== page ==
To say that rapper Earl “DMX” Simmons has had a troubled past, would be quite an understatement. The Yonkers, New York native has admitted several times in past interviews that his adolescence was spent in and out of jail--a trend that has followed the gruff-voiced rapper well into his adulthood. Battling with drug addiction and the law has become the hallmark of Simmons’ career, and yesterday X joined mild-mannered TV personality and addiction specialist Dr. Drew on his daytime program Lifechangers, to discuss his legal issues and personal woes. X even took the time to mentor a youth heading down a similarly violent path.
DMX walked out to raucous cheers from the studio audience, looking fit and trim for his 40 years of age, soaking in the adoration from the crowd. DMX pensively answered Dr. Drew’s questions about his past but he didn’t flinch under the glare of the hot lights. X addressed the host’s question about being done with his former criminal ways. “I’d like to be done with the legal system,” said a serious DMX. “One thing that people don’t really understand is that as celebrity you rarely get fair treatment. You either get love or hate. It’s never really fair.”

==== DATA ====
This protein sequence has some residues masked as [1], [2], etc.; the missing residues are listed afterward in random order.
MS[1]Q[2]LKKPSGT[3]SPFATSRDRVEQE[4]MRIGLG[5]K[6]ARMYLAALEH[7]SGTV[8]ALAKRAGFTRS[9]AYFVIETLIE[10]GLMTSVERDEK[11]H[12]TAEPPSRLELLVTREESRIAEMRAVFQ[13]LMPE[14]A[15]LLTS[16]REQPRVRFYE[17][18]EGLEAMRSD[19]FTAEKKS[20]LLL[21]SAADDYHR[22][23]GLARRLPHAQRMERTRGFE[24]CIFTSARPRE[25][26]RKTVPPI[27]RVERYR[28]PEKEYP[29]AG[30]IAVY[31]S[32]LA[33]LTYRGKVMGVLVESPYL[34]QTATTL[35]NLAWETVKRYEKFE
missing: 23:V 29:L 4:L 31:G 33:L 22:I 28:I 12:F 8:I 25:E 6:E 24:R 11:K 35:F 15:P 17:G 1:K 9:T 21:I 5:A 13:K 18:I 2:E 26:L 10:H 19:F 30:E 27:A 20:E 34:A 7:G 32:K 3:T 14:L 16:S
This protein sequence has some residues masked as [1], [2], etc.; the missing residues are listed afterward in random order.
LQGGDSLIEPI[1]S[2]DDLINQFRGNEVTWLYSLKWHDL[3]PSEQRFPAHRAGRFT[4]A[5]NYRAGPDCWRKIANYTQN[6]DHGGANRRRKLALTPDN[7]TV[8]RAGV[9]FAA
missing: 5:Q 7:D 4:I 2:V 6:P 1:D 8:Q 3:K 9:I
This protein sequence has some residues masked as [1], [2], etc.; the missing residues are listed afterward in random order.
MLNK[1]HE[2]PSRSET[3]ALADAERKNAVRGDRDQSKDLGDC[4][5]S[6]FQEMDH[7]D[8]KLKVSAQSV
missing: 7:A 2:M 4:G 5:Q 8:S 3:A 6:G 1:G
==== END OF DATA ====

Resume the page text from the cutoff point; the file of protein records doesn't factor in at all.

X also revealed that he and another inmate escaped from an upstate New York prison in 1988 during a wicked winter spell. He told Dr. Drew that he survived the bitter cold after being inspired by the Oscar-nominated 1985 thriller Runaway Train featuring actor Jon Voight. DMX also admitted that he couldn’t recall the number of arrests on his record, saying that his charges could stretch across the entire half of a courtroom. (video via WSHH)
In a touching moment, DMX and his producer Caviar helped to guide a troubled youth by the name of Ra’Von away from a similar criminal path, offering him an internship and studio time with DMX, with his tearful and appreciative mother looking on. Ra’Von, overcome with emotion himself, took on the challenge presented by DMX.
During his appearance on also performed his new Hip Hop Gospel single “Keep Your Head Up” for the studio audience.